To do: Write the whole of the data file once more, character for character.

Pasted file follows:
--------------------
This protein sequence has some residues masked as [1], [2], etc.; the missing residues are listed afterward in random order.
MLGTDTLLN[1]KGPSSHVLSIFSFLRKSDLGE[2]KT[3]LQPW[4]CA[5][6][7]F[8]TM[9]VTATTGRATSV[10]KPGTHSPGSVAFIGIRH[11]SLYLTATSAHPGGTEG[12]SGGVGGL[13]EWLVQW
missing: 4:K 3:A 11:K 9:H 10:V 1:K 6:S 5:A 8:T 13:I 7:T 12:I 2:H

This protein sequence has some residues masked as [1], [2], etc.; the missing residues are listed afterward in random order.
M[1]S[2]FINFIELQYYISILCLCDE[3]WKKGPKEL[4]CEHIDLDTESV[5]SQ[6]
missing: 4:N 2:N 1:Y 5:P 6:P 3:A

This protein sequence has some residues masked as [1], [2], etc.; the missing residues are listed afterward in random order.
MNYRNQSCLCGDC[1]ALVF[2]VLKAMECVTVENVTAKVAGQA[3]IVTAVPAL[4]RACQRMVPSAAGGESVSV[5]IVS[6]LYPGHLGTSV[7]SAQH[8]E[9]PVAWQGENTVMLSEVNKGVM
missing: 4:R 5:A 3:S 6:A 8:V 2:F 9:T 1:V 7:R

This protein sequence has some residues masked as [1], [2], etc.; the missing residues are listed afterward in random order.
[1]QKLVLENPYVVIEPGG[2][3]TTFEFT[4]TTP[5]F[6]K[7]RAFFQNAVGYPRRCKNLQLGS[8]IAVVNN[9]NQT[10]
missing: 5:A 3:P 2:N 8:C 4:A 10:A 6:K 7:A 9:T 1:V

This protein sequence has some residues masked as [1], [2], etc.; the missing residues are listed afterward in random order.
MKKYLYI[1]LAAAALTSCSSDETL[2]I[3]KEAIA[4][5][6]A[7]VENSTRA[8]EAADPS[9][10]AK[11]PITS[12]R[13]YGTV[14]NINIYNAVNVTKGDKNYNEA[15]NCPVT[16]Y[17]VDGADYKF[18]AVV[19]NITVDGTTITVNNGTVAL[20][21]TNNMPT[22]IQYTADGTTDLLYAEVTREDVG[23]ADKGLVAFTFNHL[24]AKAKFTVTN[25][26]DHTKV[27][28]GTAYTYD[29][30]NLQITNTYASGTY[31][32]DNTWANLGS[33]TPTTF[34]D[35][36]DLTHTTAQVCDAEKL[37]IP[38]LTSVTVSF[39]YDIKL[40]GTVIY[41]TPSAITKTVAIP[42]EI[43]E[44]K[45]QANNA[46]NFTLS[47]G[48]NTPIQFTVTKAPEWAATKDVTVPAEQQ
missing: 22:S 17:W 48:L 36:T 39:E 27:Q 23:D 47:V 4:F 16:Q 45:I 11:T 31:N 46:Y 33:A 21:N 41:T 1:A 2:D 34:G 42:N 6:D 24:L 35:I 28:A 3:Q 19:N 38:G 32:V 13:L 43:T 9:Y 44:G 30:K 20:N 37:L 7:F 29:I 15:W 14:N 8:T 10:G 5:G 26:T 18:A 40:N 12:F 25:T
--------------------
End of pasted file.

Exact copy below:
This protein sequence has some residues masked as [1], [2], etc.; the missing residues are listed afterward in random order.
MLGTDTLLN[1]KGPSSHVLSIFSFLRKSDLGE[2]KT[3]LQPW[4]CA[5][6][7]F[8]TM[9]VTATTGRATSV[10]KPGTHSPGSVAFIGIRH[11]SLYLTATSAHPGGTEG[12]SGGVGGL[13]EWLVQW
missing: 4:K 3:A 11:K 9:H 10:V 1:K 6:S 5:A 8:T 13:I 7:T 12:I 2:H

This protein sequence has some residues masked as [1], [2], etc.; the missing residues are listed afterward in random order.
M[1]S[2]FINFIELQYYISILCLCDE[3]WKKGPKEL[4]CEHIDLDTESV[5]SQ[6]
missing: 4:N 2:N 1:Y 5:P 6:P 3:A

This protein sequence has some residues masked as [1], [2], etc.; the missing residues are listed afterward in random order.
MNYRNQSCLCGDC[1]ALVF[2]VLKAMECVTVENVTAKVAGQA[3]IVTAVPAL[4]RACQRMVPSAAGGESVSV[5]IVS[6]LYPGHLGTSV[7]SAQH[8]E[9]PVAWQGENTVMLSEVNKGVM
missing: 4:R 5:A 3:S 6:A 8:V 2:F 9:T 1:V 7:R

This protein sequence has some residues masked as [1], [2], etc.; the missing residues are listed afterward in random order.
[1]QKLVLENPYVVIEPGG[2][3]TTFEFT[4]TTP[5]F[6]K[7]RAFFQNAVGYPRRCKNLQLGS[8]IAVVNN[9]NQT[10]
missing: 5:A 3:P 2:N 8:C 4:A 10:A 6:K 7:A 9:T 1:V

This protein sequence has some residues masked as [1], [2], etc.; the missing residues are listed afterward in random order.
MKKYLYI[1]LAAAALTSCSSDETL[2]I[3]KEAIA[4][5][6]A[7]VENSTRA[8]EAADPS[9][10]AK[11]PITS[12]R[13]YGTV[14]NINIYNAVNVTKGDKNYNEA[15]NCPVT[16]Y[17]VDGADYKF[18]AVV[19]NITVDGTTITVNNGTVAL[20][21]TNNMPT[22]IQYTADGTTDLLYAEVTREDVG[23]ADKGLVAFTFNHL[24]AKAKFTVTN[25][26]DHTKV[27][28]GTAYTYD[29][30]NLQITNTYASGTY[31][32]DNTWANLGS[33]TPTTF[34]D[35][36]DLTHTTAQVCDAEKL[37]IP[38]LTSVTVSF[39]YDIKL[40]GTVIY[41]TPSAITKTVAIP[42]EI[43]E[44]K[45]QANNA[46]NFTLS[47]G[48]NTPIQFTVTKAPEWAATKDVTVPAEQQ
missing: 22:S 17:W 48:L 36:T 39:E 27:Q 23:D 47:V 4:F 16:Q 45:I 11:T 31:N 46:Y 33:A 21:N 41:T 1:A 2:D 34:G 42:N 6:D 24:L 35:I 28:A 3:Q 19:N 38:G 32:V 13:L 43:T 9:Y 44:G 30:K 20:N 37:L 7:F 29:I 15:W 14:N 8:T 10:G 5:G 26:T 18:A 40:N 12:F 25:T